Friday assorted links


The "rules" in 5 are not too bad, but I'd add some cautions: First, even ignoring the over-statement about "everyone" knowing a lot about something, often enough, what someone knows a lot about may not be worth asking about (at least to you.) People's tastes and interests differ, and even given the good of finding out new things, there's no point in pretending like this isn't the case. Finding out something about, say, Dungeons and Dragons is of no interest or use to me, even if it is to others.

"spend more time listening to music" is only very good advice if the music is good. If not, it's not better advice than "spend more time reading the comics" or "Spend more time looking at birds" or whatever.

"If you can help, then help" is fine, even good, as far as it goes, but it's only a start. How much? At what cost? How? Those are all pretty important and much harder questions.

Spend more time listening to bagpipe music.

It's going to get old very quickly if Tyler keeps posting

"12 Rules For Life, of Which Maybe 2 Are Actually Rules For Life, Plus 2 Bullets To Show You How Worldly I Am, 2 Attempts At Offbeat Humor To Show I'm Hip, and 6 Bullets Of Blatant Virtue Signalling So I Can Retain My Job."


Throw in "2 Attempts To Display Wisdom I Do Not Actually Possess"

Another list that is fine.

I am comfortable with such things until they start to be -isms and pick up followers who might be called -ites.

Save that for the time proven, thousand year old, philosophies. In other words, make sure your guru is long dead.

His 5, 6, and 7 are all bad and should be cast aside with extreme prejudice.

5 is actually the only defensible use of blog comments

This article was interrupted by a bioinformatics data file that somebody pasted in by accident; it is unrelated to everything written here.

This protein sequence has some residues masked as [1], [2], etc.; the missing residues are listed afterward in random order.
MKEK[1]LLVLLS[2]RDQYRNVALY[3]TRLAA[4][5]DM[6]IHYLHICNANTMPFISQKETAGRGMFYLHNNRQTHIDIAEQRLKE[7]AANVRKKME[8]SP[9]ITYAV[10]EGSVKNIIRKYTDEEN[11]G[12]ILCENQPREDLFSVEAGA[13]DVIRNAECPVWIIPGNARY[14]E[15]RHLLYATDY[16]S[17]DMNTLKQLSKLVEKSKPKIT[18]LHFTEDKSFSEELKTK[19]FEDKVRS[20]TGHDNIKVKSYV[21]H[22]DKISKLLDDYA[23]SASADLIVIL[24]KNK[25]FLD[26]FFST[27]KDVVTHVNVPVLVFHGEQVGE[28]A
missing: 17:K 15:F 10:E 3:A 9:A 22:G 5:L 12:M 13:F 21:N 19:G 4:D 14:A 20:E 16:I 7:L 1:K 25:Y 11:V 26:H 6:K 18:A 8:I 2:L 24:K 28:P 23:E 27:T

Ok, that and jokes that are actually funny.

#2- Choose freedom. She walks. She talks. She's full of chalk. The lactic fluid extracted from the female of the bovine species is highly prolific to the nth degree.

#4 - Violence? Does that entail getting a brioche smashed on one's face? I've made it 67 years without Nutella. PB&J on toast is the breakfast of champions.

#5 - Again, God only gave Moses ten.

13 - Schedule three hours each day to not stare at your navel.

Re: UNESCO - Trump ended US funding for it. Trump triumphant.

But how is the US going to sleep at night, knowing it is not paying the bills for a "Historic Mosque City in Bangladesh"?


1. Will it pay to be on the ground floor of the flying car industry? I'd wait until the industry takes off and then jump aboard. According to the link, 50,000 have applied to the self-driving car course. That makes no sense: if the car is self-driving, what is there to learn? I already know how to ride in a car. Glenn Turner went to jail for teaching his students how to be great, while Donald Trump went to the White House for doing the same thing. Live and learn.

"I’d wait until the industry takes off ..."

yeah, after 70+ years of pursuing the pipe dream of "Flying-Cars" --- Nobody in the WORLD has yet come up with a practical flying car, just oddball vehicles that are lousy airplanes mated to lousy cars.